The ‘sole heir’ of Mabel Strickland, her nephew Robert Hornyold-Strickland, has reacted to the scandal related to the arrest of the former prime minister’s chief of staff Keith Schembri in connection with bribes given to the management of Allied Newpapers and Progress Press, publishers of The Times of Malta, saying he was seeking legal advice on how to recover the millions mentioned by police investigators in deals related to printing machines the company purchased.
As a 13% shareholder in the company, he said he has not been given access to the internal investigation on former Allied Newspapers Managing Director Adrian Hillman. “We, as minority shareholders, have never been allowed to see the internal Adrian Hillman report although we were expected (indirectly) to pay for it. This is a scandal.”
The nephew of the founder of Allied Newspapers said that if the allegations are proven, then all those who sat on the board of Allied Newspapers and Progress Press at the time these decisions were taken should be tendering their resignations, as should the Council of the Strickland Foundation “who elected Mr Hillman in the first place”.
“Seen from outside, as a mere minority shareholder in Allied at the moment, the method by which directors are chosen and the purchase of the printing machinery are merely two of a number of issues that I had raised questions about. I have also questioned the financial probity of some past directors of Allied and members of the seemingly arcane Strickland Foundation that controls the newspaper group,” Strickland said in a statement.
Saying he was “disgusted and angry” that Allied’s workers and editorial staff have been so betrayed and now having to work under such stress as a result of these allegations, he said he believed The Times would “survive this scandal”.
Strickland has been in conflict with the organisation for a number of years. “What people will not know, is that following my Aunt Mabel’s death in 1988, Allied Newspapers fell under the effective control of her two executors Guido De Marco and Prof Joseph Ganado for 22 years, until their own deaths in 2010 and 2016 respectively. These two executors’ self-serving interpretation of my aunt’s will is now well documented in the court case I filed in January 2010 and is currently under appeal.”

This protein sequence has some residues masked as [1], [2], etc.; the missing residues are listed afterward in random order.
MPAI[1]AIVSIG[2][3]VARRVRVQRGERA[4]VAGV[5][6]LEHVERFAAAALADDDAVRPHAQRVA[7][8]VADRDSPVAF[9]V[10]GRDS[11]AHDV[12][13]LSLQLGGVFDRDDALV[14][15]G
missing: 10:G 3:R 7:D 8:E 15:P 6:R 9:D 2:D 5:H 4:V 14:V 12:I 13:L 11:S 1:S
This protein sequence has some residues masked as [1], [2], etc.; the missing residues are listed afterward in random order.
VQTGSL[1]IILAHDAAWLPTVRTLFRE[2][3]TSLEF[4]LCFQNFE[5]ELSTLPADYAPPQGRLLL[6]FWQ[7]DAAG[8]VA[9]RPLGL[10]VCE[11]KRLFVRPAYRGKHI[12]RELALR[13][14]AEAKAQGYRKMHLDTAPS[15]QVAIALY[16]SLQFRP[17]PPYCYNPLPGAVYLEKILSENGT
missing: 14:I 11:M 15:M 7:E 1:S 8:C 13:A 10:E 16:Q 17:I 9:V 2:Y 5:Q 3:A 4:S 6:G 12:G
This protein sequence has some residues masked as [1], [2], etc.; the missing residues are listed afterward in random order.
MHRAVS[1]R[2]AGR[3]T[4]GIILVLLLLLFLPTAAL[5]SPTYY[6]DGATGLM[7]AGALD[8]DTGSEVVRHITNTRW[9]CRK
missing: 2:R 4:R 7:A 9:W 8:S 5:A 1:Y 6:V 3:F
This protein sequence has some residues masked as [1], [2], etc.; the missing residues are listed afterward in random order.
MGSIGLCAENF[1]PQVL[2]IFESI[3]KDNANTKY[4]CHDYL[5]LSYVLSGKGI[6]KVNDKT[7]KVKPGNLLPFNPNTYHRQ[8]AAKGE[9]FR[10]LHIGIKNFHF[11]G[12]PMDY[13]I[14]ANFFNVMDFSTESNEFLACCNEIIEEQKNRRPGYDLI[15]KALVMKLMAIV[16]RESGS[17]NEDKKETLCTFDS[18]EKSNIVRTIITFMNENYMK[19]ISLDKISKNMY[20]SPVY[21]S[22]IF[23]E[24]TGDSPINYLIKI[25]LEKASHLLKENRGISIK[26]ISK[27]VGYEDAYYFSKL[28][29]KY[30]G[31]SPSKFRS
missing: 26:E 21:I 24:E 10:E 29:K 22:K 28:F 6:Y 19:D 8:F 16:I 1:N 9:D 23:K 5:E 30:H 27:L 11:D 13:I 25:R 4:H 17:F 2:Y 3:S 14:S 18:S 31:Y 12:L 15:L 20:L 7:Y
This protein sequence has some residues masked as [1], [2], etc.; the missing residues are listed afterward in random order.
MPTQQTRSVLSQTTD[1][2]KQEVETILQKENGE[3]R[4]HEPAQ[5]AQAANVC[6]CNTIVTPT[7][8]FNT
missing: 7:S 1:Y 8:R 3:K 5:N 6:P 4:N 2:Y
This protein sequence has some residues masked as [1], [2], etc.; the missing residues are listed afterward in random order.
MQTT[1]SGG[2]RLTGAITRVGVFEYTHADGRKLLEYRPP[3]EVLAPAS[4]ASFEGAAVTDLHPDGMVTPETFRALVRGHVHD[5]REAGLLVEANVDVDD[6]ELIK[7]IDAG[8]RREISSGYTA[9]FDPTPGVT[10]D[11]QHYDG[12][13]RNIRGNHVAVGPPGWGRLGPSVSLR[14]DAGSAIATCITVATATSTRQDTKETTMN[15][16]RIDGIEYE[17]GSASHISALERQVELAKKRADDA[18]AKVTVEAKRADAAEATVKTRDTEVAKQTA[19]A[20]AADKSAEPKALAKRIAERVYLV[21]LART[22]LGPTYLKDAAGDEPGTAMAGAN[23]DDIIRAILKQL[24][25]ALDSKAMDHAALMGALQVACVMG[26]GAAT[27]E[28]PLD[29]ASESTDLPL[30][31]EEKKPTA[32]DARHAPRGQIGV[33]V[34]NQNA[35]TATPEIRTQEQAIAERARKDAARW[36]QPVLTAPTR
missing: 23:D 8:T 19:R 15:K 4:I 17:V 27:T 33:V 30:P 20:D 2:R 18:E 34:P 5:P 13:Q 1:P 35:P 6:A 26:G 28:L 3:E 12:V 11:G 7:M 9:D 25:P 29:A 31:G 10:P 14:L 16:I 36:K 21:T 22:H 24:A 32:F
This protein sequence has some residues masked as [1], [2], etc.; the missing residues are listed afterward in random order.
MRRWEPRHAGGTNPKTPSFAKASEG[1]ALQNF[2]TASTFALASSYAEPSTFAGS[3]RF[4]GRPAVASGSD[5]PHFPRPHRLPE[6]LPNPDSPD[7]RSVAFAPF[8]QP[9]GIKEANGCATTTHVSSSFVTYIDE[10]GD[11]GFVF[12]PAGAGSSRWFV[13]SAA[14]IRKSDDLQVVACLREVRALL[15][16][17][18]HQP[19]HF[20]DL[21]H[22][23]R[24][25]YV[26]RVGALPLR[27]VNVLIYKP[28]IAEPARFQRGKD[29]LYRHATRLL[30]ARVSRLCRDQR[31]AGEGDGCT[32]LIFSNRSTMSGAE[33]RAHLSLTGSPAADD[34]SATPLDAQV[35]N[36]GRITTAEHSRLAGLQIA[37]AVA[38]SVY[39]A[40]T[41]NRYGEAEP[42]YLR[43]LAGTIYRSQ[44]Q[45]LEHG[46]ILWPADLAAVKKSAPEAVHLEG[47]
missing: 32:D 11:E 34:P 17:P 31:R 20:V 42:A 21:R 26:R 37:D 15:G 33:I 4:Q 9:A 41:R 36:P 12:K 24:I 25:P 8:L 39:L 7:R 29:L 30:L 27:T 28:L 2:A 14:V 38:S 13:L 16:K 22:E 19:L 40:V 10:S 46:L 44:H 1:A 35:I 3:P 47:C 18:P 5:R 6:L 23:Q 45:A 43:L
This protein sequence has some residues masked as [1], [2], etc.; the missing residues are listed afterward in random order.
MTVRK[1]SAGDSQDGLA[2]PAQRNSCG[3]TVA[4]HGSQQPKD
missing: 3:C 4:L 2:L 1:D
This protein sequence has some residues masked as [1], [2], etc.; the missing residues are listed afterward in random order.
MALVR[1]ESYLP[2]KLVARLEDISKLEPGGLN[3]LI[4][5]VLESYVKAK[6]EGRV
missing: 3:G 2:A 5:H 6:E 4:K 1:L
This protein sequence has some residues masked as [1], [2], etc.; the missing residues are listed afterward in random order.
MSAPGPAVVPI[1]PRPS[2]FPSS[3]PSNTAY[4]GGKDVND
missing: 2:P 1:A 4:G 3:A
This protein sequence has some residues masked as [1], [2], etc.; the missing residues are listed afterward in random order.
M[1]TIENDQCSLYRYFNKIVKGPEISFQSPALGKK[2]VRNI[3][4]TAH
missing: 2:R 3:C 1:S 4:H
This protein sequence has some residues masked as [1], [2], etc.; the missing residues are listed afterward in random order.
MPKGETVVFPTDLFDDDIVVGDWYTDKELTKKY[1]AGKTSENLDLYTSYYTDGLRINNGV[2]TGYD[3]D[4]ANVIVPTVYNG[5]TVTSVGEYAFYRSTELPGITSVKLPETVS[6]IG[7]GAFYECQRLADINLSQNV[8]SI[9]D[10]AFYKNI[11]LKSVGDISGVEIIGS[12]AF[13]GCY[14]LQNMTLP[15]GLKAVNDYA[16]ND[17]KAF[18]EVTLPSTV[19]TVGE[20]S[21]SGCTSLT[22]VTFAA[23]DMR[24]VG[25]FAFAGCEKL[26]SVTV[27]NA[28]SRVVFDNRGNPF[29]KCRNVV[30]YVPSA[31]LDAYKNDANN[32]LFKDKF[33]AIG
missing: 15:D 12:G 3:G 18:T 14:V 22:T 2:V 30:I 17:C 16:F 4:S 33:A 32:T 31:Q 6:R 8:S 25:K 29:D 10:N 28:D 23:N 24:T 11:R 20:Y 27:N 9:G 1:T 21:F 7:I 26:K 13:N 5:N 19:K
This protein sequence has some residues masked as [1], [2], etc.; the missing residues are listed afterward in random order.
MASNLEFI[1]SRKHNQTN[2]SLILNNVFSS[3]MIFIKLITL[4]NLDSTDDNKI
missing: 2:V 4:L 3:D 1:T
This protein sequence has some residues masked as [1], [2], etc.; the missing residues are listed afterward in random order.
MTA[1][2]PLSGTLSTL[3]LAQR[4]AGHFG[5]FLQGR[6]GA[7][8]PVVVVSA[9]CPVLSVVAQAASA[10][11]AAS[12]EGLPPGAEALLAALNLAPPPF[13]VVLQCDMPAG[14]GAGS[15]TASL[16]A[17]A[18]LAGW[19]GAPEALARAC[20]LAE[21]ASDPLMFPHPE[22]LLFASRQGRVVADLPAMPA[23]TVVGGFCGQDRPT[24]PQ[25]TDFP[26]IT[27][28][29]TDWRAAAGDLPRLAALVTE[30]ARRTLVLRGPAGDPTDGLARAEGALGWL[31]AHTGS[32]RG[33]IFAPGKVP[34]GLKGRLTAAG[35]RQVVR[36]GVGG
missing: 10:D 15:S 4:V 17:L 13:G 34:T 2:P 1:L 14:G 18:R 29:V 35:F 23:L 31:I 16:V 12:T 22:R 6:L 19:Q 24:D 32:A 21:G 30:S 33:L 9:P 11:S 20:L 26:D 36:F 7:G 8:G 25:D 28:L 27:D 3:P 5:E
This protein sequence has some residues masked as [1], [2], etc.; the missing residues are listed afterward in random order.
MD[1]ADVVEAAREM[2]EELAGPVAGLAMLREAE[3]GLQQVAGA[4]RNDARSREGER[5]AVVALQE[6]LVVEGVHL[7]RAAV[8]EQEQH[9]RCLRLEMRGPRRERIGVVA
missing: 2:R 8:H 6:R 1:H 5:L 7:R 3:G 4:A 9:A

The Shift followed the last hearing on the case in November. The company secretary of Allied Newspapers, Clinton Calleja, was asked to explain why it took 22 years after Mabel Strickland’s death to have the transfer of shares registered. He failed to provide a clear answer.
Calleja told the court the Board of the company decided to proceed with the transfer of shares following a letter dated in 2010 by De Marco and Ganado saying that he “can proceed with the recording of the shares”.
The letter, seen by The Shift, also refers to the filing of a Form T which, according to Robert Strickland, does not constitute an instrument of transfer.
Mabel Strickland’s nephew is arguing that when the transfer took place, Maltese company law did not allow The Strickland Foundation to be a shareholder of Allied Newspapers Ltd because it is a “body corporate” and thus registered with its own legal identity.
By law, and also according to Allied Newspapers’ articles of association, a body corporate is not permitted to be a shareholder of the private exempt company.
According to the heir’s website, an amendment in Maltese law was enacted in 2013, “disguised as a budgetary amendment” by the outgoing Nationalist administration.
During the previous testimony in court by the former Managing Director of Allied Newspapers Vince Buhagiar, now among those facing a number of charges related to financial crimes, it emerged that a new registry book started being used after the transfer was made. This had surprised Judge Francesco Depasquale.